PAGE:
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Where is my memory going?

 
Tony Walker_2
Frequent Advisor

Where is my memory going?

Hi guys,

Got a RH AS 4u3 server that I'd appreciate a second opinion on...

Its got 16GB of phys which is showing used as follows:

# free
total used free shared buffers cached
Mem: 16413860 16391888 21972 0 2048 45396
-/+ buffers/cache: 16344444 69416
Swap: 17800012 6590068 11209944

As you can see even withouth buffers/cache its almost at capacity. This can also be seen in sar -r:

06:08:11 PM kbmemfree kbmemused %memused kbbuffers kbcached kbswpfree kbswpused %swpused kbswpcad
06:08:13 PM 23476 16390384 99.86 1412 30692 11209972 6590040 37.02 1789208
06:08:15 PM 23540 16390320 99.86 1420 30684 11209972 6590040 37.02 1789208
06:08:17 PM 23636 16390224 99.86 1436 30668 11209972 6590040 37.02 1789208
06:08:19 PM 23636 16390224 99.86 1436 30668 11209972 6590040 37.02 1789208
06:08:21 PM 23772 16390088 99.86 1456 30716 11209972 6590040 37.02 1789208
Average: 23612 16390248 99.86 1432 30686 11209972 6590040 37.02 1789208

However, I've checked using ps -eo rss,vsz and can only see ~9GB of vsz and ~1.2GB of rss. So, on the face of it I'm wondering why with ~9GB virtual in use I seem to be 99% utilised. I can see pageing activity, but not much swapping:

# sar -B 2 5
Linux 2.6.9-34.ELsmp (loleqseueqd06) 06/26/2007

06:09:57 PM pgpgin/s pgpgout/s fault/s majflt/s
06:09:59 PM 214.29 55.10 554.08 0.00
06:10:01 PM 1051.55 183.51 1784.54 1.03
06:10:03 PM 3675.13 318.78 5072.08 170.56
06:10:05 PM 6297.44 162.05 3318.46 215.90
06:10:07 PM 4826.53 148.98 3083.16 108.67
Average: 3214.72 173.82 2766.26 99.39

06:10:36 PM pswpin/s pswpout/s
06:10:38 PM 6.67 0.00
06:10:40 PM 3.06 0.00
06:10:42 PM 10.71 0.00
06:10:44 PM 0.00 0.00
06:10:46 PM 0.00 0.00
Average: 4.09 0.00

Any help in identifying where the other 8ish GB is would be great. I realise that RH holds onto memory and relinquishes it as required but this seems excessive..

Thanks,

Tony
5 REPLIES
Ivan Ferreira
Honored Contributor

Re: Where is my memory going?

Please run ipcs -a. If you have a database in this server, the remaining memory could be shared memory usage, for example, oracle SGA.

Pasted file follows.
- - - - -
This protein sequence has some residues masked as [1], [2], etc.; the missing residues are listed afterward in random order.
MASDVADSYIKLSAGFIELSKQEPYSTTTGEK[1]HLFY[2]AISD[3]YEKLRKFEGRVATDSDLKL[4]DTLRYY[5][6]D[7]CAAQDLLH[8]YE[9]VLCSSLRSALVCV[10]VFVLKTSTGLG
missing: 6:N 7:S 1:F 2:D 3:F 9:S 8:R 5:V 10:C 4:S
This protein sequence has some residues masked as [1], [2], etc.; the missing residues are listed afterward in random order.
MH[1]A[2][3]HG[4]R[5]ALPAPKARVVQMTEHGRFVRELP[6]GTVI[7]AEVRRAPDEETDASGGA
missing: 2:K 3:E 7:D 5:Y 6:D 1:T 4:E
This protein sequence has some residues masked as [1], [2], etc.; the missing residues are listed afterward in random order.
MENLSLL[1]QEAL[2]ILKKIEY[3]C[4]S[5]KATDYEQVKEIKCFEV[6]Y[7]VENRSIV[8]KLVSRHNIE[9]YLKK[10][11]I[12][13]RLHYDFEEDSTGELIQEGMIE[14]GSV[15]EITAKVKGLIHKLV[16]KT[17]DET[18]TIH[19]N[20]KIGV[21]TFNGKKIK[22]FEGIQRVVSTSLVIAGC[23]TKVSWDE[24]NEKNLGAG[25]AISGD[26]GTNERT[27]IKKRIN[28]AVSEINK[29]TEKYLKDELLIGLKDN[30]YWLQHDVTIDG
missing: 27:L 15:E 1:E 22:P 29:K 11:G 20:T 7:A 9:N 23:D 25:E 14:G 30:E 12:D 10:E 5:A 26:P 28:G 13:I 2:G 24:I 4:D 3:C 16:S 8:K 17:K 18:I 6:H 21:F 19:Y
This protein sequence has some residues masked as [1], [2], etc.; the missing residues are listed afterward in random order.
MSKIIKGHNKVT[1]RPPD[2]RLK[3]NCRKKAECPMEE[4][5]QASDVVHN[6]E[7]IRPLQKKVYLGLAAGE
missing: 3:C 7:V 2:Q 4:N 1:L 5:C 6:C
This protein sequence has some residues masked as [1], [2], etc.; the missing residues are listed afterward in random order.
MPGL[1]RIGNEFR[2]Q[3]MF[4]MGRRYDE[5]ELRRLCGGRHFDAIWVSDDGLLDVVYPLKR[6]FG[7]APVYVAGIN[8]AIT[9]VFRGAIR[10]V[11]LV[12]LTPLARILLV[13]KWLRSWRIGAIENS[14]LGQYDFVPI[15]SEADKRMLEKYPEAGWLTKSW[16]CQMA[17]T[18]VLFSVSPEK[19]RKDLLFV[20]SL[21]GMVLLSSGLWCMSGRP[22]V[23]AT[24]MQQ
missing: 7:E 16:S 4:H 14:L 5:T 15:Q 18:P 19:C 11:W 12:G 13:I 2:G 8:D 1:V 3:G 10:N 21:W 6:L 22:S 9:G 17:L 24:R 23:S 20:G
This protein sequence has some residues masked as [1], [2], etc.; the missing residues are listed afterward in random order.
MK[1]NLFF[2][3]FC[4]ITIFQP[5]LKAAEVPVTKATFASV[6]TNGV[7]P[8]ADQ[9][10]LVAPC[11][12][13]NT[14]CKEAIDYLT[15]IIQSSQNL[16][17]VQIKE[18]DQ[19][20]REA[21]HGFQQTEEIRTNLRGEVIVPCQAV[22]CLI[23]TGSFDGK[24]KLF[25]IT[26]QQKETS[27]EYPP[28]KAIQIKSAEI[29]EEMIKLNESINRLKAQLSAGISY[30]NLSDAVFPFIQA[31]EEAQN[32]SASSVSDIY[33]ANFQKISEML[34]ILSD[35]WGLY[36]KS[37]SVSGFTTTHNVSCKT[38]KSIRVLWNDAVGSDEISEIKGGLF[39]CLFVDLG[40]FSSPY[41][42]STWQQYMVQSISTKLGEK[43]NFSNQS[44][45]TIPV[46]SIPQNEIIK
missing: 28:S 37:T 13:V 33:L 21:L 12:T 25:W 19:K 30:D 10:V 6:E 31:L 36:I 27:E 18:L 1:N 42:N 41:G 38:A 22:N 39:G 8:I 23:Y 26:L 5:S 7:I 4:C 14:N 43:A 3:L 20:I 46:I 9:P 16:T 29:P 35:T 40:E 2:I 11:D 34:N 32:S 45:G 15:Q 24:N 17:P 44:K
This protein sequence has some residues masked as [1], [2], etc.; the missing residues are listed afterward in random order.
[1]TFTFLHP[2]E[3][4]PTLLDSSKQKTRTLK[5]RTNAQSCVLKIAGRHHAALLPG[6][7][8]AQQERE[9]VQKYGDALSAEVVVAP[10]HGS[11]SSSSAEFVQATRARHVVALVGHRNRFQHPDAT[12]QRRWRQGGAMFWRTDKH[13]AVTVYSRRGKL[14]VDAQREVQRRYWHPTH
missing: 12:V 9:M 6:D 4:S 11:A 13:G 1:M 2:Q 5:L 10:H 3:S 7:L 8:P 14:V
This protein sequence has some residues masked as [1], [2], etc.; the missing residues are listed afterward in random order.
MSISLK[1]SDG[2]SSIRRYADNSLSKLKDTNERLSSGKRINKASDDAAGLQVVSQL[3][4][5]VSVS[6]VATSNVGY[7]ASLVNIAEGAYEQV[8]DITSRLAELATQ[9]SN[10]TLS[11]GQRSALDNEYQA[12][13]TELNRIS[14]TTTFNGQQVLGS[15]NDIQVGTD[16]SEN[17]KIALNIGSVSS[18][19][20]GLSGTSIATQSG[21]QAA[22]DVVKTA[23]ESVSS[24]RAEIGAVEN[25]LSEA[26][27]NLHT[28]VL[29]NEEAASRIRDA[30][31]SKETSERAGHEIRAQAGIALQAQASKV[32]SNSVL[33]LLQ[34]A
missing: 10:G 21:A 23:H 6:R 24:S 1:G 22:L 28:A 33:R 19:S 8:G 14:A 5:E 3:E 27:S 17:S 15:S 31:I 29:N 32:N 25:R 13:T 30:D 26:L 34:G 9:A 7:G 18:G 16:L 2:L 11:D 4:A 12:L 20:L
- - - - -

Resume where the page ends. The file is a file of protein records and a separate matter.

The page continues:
Por que hacerlo dificil si es posible hacerlo facil? - Why do it the hard way, when you can do it the easy way?
Steven E. Protter
Exalted Contributor

Re: Where is my memory going?

Shalom Tony,

The OS tends to allocate unused memory into the buffer cache. They seem to hav edone a very good job getting the cache to release it quickly when requested.

I would think that a database or other shared memory user is grabbing the extra memory.

AS to why the buffer cache is not reduced to compensate, that may be a bug.

SEP
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Tony Walker_2
Frequent Advisor

Re: Where is my memory going?

Thanks guys,

The situation persists. ipcs doesn't throw up anything. There are really only 2 java procs running and a realtime q manager. At present vsz total = ~4g but still 99% memutil. Swapping (inc major page faults is ongoing too):

09:54:55 AM pgpgin/s pgpgout/s fault/s majflt/s
09:54:57 AM 228.57 30.61 49.49 8.67
09:54:59 AM 176.41 8.21 58.97 5.64
09:55:01 AM 175.51 542.86 72.45 5.10
09:55:03 AM 90.26 6553.85 4494.87 3.59
09:55:05 AM 193.88 0.00 203.57 6.12
Average: 173.01 1423.31 973.21 5.83

09:56:15 AM pswpin/s pswpout/s
09:56:17 AM 56.41 0.00
09:56:19 AM 23.59 0.00
09:56:21 AM 37.56 0.00
09:56:23 AM 61.03 0.00
09:56:25 AM 38.58 0.00
Average: 43.41 0.00

Average: 21528 16392332 99.87 6033 83358 16496786 1303226 7.32 308014

Thanks,

Tony

Stuart Browne
Honored Contributor

Re: Where is my memory going?

Tune swappiness down to 0, and see what it does (echo 0 > /proc/sys/vm/swappiness).
One long-haired git at your service...
Stuart Browne
Honored Contributor

Re: Where is my memory going?

Oh, a full process list (ps -elf) will help us give you a more reasonable answer for the swap usage.

But my bet is it's just allocated memory that hasn't been used, so the kernel swapped it out to more efficiently use avaialble resources (physical memory).

swappiness = 0 will stop the kernel from that behaviour though.. and only allocate swap when all physical memory is exhausted.
One long-haired git at your service...